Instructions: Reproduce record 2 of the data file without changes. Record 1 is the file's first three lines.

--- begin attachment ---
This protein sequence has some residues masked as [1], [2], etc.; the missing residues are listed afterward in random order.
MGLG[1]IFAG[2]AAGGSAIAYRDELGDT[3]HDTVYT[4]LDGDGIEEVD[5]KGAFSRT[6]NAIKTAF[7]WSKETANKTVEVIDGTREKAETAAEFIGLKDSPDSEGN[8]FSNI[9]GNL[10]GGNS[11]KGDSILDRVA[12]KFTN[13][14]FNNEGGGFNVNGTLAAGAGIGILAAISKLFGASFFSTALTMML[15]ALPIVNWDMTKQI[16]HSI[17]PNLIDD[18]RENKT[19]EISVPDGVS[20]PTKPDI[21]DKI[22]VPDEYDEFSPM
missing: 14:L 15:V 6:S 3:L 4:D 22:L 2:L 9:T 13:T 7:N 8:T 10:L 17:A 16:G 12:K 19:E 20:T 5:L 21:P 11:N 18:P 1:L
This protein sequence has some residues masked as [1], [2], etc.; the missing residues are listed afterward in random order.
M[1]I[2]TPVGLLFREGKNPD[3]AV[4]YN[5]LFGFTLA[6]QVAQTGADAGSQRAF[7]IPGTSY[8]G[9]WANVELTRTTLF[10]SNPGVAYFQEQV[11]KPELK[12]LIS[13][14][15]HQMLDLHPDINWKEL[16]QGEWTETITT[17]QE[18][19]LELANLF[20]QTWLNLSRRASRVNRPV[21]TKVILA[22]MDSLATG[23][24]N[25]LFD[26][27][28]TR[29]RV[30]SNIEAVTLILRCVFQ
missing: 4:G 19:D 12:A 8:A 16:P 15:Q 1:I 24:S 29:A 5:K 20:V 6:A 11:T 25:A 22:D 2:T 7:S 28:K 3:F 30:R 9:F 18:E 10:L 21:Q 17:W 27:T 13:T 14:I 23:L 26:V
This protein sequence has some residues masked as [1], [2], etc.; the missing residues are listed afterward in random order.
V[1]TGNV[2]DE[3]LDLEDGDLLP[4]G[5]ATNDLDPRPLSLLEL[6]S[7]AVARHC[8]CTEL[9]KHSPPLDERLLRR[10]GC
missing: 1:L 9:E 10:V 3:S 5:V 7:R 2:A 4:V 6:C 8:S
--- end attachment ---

This protein sequence has some residues masked as [1], [2], etc.; the missing residues are listed afterward in random order.
M[1]I[2]TPVGLLFREGKNPD[3]AV[4]YN[5]LFGFTLA[6]QVAQTGADAGSQRAF[7]IPGTSY[8]G[9]WANVELTRTTLF[10]SNPGVAYFQEQV[11]KPELK[12]LIS[13][14][15]HQMLDLHPDINWKEL[16]QGEWTETITT[17]QE[18][19]LELANLF[20]QTWLNLSRRASRVNRPV[21]TKVILA[22]MDSLATG[23][24]N[25]LFD[26][27][28]TR[29]RV[30]SNIEAVTLILRCVFQ
missing: 4:G 19:D 12:A 8:A 16:P 15:Q 1:I 24:S 29:A 5:K 20:V 6:A 11:T 25:A 22:D 2:T 7:S 28:K 3:F 30:R 9:F 18:E 10:L 21:Q 17:W 27:T 13:T 14:I 23:L 26:V